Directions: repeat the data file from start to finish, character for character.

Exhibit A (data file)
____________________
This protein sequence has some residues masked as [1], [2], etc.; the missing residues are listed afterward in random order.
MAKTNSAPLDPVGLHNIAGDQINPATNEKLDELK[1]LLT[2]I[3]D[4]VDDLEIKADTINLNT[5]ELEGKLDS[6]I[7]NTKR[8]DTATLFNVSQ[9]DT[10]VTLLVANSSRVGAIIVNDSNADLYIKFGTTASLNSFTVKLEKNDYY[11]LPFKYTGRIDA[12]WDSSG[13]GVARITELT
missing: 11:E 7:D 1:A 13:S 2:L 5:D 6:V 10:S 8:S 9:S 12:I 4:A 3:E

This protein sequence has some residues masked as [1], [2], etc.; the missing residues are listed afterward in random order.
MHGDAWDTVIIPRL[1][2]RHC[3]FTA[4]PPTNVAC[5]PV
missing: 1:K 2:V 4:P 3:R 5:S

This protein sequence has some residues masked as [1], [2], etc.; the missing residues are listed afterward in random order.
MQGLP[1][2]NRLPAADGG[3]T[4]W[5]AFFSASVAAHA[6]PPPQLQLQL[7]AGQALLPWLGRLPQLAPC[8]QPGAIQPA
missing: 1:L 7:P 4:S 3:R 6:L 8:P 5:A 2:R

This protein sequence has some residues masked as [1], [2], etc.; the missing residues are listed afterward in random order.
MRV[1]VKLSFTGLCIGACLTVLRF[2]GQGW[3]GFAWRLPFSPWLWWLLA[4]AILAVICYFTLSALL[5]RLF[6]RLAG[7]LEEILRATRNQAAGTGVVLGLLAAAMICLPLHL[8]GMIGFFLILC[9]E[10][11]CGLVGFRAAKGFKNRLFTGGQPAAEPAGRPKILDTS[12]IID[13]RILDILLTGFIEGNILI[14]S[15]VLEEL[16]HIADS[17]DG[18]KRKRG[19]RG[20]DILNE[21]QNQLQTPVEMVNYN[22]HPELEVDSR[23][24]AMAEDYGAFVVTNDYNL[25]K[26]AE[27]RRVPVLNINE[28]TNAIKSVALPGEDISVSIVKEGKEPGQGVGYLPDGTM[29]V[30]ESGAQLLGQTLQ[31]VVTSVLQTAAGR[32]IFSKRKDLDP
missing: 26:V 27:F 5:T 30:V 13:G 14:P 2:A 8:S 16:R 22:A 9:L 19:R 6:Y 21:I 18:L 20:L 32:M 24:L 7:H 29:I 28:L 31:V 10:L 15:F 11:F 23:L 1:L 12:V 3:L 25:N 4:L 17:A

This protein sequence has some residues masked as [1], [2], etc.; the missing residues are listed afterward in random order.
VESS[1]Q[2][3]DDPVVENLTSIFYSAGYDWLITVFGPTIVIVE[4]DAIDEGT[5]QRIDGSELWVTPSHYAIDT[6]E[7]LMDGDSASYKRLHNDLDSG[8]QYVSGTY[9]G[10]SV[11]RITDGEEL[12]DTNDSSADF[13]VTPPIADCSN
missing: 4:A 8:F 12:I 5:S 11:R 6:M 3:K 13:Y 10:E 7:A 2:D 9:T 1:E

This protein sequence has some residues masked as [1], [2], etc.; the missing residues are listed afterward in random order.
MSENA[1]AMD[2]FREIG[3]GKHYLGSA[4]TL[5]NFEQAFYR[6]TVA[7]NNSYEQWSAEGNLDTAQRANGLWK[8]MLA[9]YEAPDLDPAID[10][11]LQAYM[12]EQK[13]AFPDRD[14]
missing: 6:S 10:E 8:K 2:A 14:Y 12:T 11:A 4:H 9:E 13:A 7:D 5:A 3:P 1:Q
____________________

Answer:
This protein sequence has some residues masked as [1], [2], etc.; the missing residues are listed afterward in random order.
MAKTNSAPLDPVGLHNIAGDQINPATNEKLDELK[1]LLT[2]I[3]D[4]VDDLEIKADTINLNT[5]ELEGKLDS[6]I[7]NTKR[8]DTATLFNVSQ[9]DT[10]VTLLVANSSRVGAIIVNDSNADLYIKFGTTASLNSFTVKLEKNDYY[11]LPFKYTGRIDA[12]WDSSG[13]GVARITELT
missing: 11:E 7:D 1:A 13:S 2:L 5:D 6:V 10:S 8:S 9:S 12:I 4:A 3:E

This protein sequence has some residues masked as [1], [2], etc.; the missing residues are listed afterward in random order.
MHGDAWDTVIIPRL[1][2]RHC[3]FTA[4]PPTNVAC[5]PV
missing: 1:K 2:V 4:P 3:R 5:S

This protein sequence has some residues masked as [1], [2], etc.; the missing residues are listed afterward in random order.
MQGLP[1][2]NRLPAADGG[3]T[4]W[5]AFFSASVAAHA[6]PPPQLQLQL[7]AGQALLPWLGRLPQLAPC[8]QPGAIQPA
missing: 1:L 7:P 4:S 3:R 6:L 8:P 5:A 2:R

This protein sequence has some residues masked as [1], [2], etc.; the missing residues are listed afterward in random order.
MRV[1]VKLSFTGLCIGACLTVLRF[2]GQGW[3]GFAWRLPFSPWLWWLLA[4]AILAVICYFTLSALL[5]RLF[6]RLAG[7]LEEILRATRNQAAGTGVVLGLLAAAMICLPLHL[8]GMIGFFLILC[9]E[10][11]CGLVGFRAAKGFKNRLFTGGQPAAEPAGRPKILDTS[12]IID[13]RILDILLTGFIEGNILI[14]S[15]VLEEL[16]HIADS[17]DG[18]KRKRG[19]RG[20]DILNE[21]QNQLQTPVEMVNYN[22]HPELEVDSR[23][24]AMAEDYGAFVVTNDYNL[25]K[26]AE[27]RRVPVLNINE[28]TNAIKSVALPGEDISVSIVKEGKEPGQGVGYLPDGTM[29]V[30]ESGAQLLGQTLQ[31]VVTSVLQTAAGR[32]IFSKRKDLDP
missing: 26:V 27:F 5:T 30:V 13:G 14:P 2:A 8:S 16:R 22:A 9:L 19:R 6:Y 21:I 18:L 20:L 32:M 24:L 7:H 29:I 28:L 31:V 10:L 15:F 11:F 23:L 1:L 12:V 3:L 25:N 4:L 17:A

This protein sequence has some residues masked as [1], [2], etc.; the missing residues are listed afterward in random order.
VESS[1]Q[2][3]DDPVVENLTSIFYSAGYDWLITVFGPTIVIVE[4]DAIDEGT[5]QRIDGSELWVTPSHYAIDT[6]E[7]LMDGDSASYKRLHNDLDSG[8]QYVSGTY[9]G[10]SV[11]RITDGEEL[12]DTNDSSADF[13]VTPPIADCSN
missing: 4:A 8:F 12:I 5:S 11:R 6:M 3:K 13:Y 10:E 7:A 2:D 9:T 1:E

This protein sequence has some residues masked as [1], [2], etc.; the missing residues are listed afterward in random order.
MSENA[1]AMD[2]FREIG[3]GKHYLGSA[4]TL[5]NFEQAFYR[6]TVA[7]NNSYEQWSAEGNLDTAQRANGLWK[8]MLA[9]YEAPDLDPAID[10][11]LQAYM[12]EQK[13]AFPDRD[14]
missing: 6:S 10:E 8:K 2:A 14:Y 12:T 11:A 4:H 9:E 13:A 7:D 5:A 3:P 1:Q